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2Physics Quote:
"Perfect transparency has never been realized in natural transparent solid materials such as glass because of the impedance mismatch with free space or air. As a consequence, there generally exist unwanted reflected waves at the surface of a glass slab. It is well known that non-reflection only occurs at a particular incident angle for a specific polarization, which is known as the Brewster angle effect. Our question is: is it possible to extend the Brewster angle from a particular angle to a wide range of or all angles, so that there is no reflection for any incident angle."
-- Jie Luo, Yuting Yang, Zhongqi Yao, Weixin Lu, Bo Hou, Zhi Hong Hang, Che Ting Chan, Yun Lai

(Read Full Article: "Ultratransparent Media: Towards the Ultimate Transparency"

Sunday, March 10, 2013

Nanostructuring Improves Vortex Pinning in Superconductors at Elevated Temperatures and Magnetic Fields

Photos of all authors -- ordered as the author list below, from top left to bottom right.

R. Córdoba1,2, T. I. Baturina3,4, J. Sesé1,2, A. Yu. Mironov3, J. M. De Teresa2,5, M. R. Ibarra1,2,5, D. A. Nasimov3, A. K. Gutakovskii3, A.V. Latyshev3, I. Guillamón6,7, H. Suderow6, S.Vieira6, M. R. Baklanov8, J. J. Palacios9 & V.M.Vinokur4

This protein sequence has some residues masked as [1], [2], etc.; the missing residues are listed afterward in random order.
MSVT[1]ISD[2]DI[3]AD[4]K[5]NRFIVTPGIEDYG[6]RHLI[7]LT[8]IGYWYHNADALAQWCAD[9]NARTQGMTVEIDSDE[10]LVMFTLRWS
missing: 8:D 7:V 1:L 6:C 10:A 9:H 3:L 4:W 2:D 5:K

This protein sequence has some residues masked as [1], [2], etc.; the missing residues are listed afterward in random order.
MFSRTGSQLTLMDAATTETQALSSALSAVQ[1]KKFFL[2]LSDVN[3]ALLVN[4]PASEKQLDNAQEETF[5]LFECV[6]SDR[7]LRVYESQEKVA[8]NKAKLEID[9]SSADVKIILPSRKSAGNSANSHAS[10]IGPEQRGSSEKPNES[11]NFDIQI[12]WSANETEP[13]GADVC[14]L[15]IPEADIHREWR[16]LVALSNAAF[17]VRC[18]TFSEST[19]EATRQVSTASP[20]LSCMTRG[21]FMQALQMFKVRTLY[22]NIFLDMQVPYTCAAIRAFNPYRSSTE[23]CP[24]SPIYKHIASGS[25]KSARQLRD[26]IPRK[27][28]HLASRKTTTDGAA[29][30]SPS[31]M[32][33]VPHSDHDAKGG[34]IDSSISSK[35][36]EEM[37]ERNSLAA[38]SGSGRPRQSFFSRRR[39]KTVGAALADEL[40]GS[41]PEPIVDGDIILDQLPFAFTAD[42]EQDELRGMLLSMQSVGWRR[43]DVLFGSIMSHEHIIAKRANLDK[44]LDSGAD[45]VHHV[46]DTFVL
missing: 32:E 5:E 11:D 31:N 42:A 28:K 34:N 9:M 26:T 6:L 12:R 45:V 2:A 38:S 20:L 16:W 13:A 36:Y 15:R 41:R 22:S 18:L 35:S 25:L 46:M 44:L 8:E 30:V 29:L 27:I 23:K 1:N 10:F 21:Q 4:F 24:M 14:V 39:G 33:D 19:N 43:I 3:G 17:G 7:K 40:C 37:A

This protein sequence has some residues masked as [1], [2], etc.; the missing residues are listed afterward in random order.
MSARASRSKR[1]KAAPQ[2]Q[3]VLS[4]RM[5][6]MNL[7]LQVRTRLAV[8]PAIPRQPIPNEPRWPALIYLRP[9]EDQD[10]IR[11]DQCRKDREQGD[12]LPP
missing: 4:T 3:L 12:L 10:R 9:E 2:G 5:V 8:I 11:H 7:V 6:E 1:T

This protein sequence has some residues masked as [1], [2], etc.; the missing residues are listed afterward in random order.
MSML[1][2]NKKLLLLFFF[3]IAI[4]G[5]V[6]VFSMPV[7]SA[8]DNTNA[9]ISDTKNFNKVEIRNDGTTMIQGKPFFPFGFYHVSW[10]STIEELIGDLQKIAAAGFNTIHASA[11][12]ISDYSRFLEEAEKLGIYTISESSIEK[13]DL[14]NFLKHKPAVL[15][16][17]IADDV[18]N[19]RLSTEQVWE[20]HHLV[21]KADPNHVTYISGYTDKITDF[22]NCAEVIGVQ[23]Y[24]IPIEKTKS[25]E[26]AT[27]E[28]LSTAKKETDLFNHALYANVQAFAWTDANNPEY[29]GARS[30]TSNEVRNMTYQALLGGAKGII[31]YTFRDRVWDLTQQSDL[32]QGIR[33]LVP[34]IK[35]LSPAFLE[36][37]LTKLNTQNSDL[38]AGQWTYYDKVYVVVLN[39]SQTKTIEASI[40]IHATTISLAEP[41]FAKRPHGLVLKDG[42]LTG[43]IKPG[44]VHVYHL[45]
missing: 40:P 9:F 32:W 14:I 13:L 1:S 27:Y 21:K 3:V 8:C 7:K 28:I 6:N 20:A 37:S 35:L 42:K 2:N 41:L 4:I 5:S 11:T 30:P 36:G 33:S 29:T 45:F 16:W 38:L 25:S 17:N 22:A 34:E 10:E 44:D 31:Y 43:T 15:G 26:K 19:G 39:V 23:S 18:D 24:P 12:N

1Instituto de Nanociencia de Aragón, Universidad de Zaragoza, Spain
2Departamento de Física de la Materia Condensada, Universidad de Zaragoza, Spain
3A.V. Rzhanov Institute of Semiconductor Physics SB RAS, Novosibirsk, Russia
4Materials Science Division, Argonne National Laboratory, Illinois, USA
5Instituto de Ciencia de Materiales de Aragón, Universidad de Zaragoza-CSIC, Facultad de Ciencias, Spain
6Laboratorio de Bajas Temperaturas, Departamento de F´ısica de la Materia Condensada, Instituto de Ciencia de Materiales Nicol´as Cabrera, Facultad de Ciencias, Universidad Autónoma de Madrid, Spain
7H.H. Wills Physics Laboratory, University of Bristol, United Kingdom
8IMEC, Leuven, Belgium
9Departamento de Física de la Materia Condensada, Instituto de Ciencia de Materiales Nicolás Cabrera, Facultad de Ciencias, Universidad Autónoma de Madrid, Spain

Corresponding author: Hermann.suderow@uam.es

A recent collaboration of the US, Russian and Spanish researchers finds a new method to improve current carrying capability of superconductors. Usually, superconducting vortices induced by the magnetic field move under the applied current and dissipate the energy degrading thus the ability of superconductors to carry electrical current with zero resistance. To recover superconductivity one has to pin vortices down stopping their motion[1]. However all pinning mechanisms known so far become inefficient at technologically important temperatures and magnetic fields, and this constitutes the major problem restricting applications of superconductivity[2,3,4]. The international team demonstrates the method to immobilize vortices at elevated temperatures and magnetic fields, reversing the deleterious effect of vortex motion as the applied magnetic field is increased[5].

Figure 1: Resistance as a function of the magnetic field in perforated nanostructures.